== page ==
Milam Nikolich also emphasized the need to connect Birmingham citizens to their elected officials as a driving factor behind Weld’s creation and framed The Fourth Check as a means to further fulfill that mission.
“If the Trump administration makes a decision, it doesn’t always directly affect those of us in Birmingham . . . Same with Montgomery. There may be things they do in Montgomery that will never affect me as a human being in Birmingham, Alabama. But almost a hundred percent of the time, if my council members or my mayor or my county commissioners make decisions, it will directly affect me. I deal with it on a daily basis as a constituent here,” she noted.
By keeping the actions and decisions of local policy-makers before the public eye, Milam Nikolich explained, “we’re doing what we do best: focusing on Birmingham and trying to make it the best place that it can be.
“We live in such an easily accessible world, with social media giving us access to people all over the world in a click. And there’s a lot of value in that. But ironically, as the world seems to become more and more accessible, more of a global existence, we’re reminded just how small things are, and truly how important your local communities matter,” she said.
Milam Nikolich, who has worked in the publishing industry for more than a decade, said that disseminating knowledge has long been a personal passion for her that has informed how she has managed the company.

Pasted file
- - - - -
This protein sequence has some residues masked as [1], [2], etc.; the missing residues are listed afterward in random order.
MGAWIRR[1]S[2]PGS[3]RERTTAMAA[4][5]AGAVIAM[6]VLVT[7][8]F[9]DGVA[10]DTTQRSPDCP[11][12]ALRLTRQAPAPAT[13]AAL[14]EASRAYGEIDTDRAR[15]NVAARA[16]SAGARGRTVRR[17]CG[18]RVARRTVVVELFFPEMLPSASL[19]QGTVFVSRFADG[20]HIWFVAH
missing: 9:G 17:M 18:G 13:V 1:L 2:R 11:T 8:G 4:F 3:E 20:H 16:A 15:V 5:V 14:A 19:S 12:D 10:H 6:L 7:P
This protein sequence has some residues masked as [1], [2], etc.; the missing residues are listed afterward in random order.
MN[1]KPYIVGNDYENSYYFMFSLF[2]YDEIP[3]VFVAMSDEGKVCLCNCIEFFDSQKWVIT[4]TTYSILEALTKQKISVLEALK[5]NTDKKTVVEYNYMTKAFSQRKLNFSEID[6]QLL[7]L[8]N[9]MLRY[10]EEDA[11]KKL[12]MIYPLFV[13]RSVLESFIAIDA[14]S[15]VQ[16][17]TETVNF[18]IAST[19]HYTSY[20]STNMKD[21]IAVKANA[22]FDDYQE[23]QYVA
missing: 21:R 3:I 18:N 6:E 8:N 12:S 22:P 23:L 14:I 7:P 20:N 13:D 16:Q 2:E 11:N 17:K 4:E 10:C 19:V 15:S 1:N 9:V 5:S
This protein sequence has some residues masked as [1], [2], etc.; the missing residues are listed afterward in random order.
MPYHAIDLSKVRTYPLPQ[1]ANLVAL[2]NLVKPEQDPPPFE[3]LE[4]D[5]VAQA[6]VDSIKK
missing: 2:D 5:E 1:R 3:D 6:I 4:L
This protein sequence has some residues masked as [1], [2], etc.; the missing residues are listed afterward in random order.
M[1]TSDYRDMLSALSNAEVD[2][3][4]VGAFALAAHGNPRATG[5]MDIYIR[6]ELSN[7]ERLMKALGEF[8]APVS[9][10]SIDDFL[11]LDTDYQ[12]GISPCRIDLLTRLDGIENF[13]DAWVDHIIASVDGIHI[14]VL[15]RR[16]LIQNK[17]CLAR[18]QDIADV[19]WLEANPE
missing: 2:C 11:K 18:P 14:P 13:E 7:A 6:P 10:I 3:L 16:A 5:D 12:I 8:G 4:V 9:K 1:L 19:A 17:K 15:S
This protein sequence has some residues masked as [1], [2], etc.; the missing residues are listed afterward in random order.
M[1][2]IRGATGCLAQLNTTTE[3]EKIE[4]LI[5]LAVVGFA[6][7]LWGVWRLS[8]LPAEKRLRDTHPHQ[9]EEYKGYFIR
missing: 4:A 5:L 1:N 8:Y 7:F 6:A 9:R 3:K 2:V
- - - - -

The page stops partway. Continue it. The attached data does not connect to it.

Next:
“What we’re trying to do is build a network of people from all across the spectrum of Birmingham and keep [them] informed, because a more informed society is a smarter society and we can make better decisions about the livelihood of everyone here,” she said.
Weld’s Director of Business Development Dan O’Hara, who joined the newspaper’s staff last October to oversee the creation and management of The Fourth Check, had spent years of managing fundraising on political campaigns and nonprofits. He said that the paper’s legacy of substantive journalism was what convinced him to join the team.
“That was a failing that happened this past election: there was a lack of journalism, a lack of good reporting. And I think that an essential tool in any democracy is to have good reporting and good journalism, not that tells people what to think, but that gives people the facts they need to make up their own minds in an intelligent way,” O’Hara said. “And Weld seems like a place where there’s good journalism going on here, there’s good reporting going on here, there’s actual effort to get to the truth and figure out what is going on and report on it in an accurate way.”
O’Hara set up The Fourth Check’s GoFundMe page, which lists what different levels of donation will fund: a $50 donation, for example, “will allow us to obtain research materials for one article,” while a $1,000 donation will allow Weld to print an additional 2,500 newspapers for one week. The different levels of donation come with different rewards, and everyone who donates will be offered a subscription to a new monthly “Inside Source” newsletter written by Weld’s editors. The newsletter will offer previews of upcoming Weld stories and offer insights into the running and creation of the weekly papers.
O’Hara explained that giving donors a look behind the scenes is important because it allows them to see how their money is being put to use. He explained that the Weld management plans to start hosting quarterly fundraising seminars that will explore how to run a newspaper. This, he said, will offer donors interested in learning even more about the management of the paper “a little peak behind the curtain.”
Expansion in a Time of Shrinking Newsrooms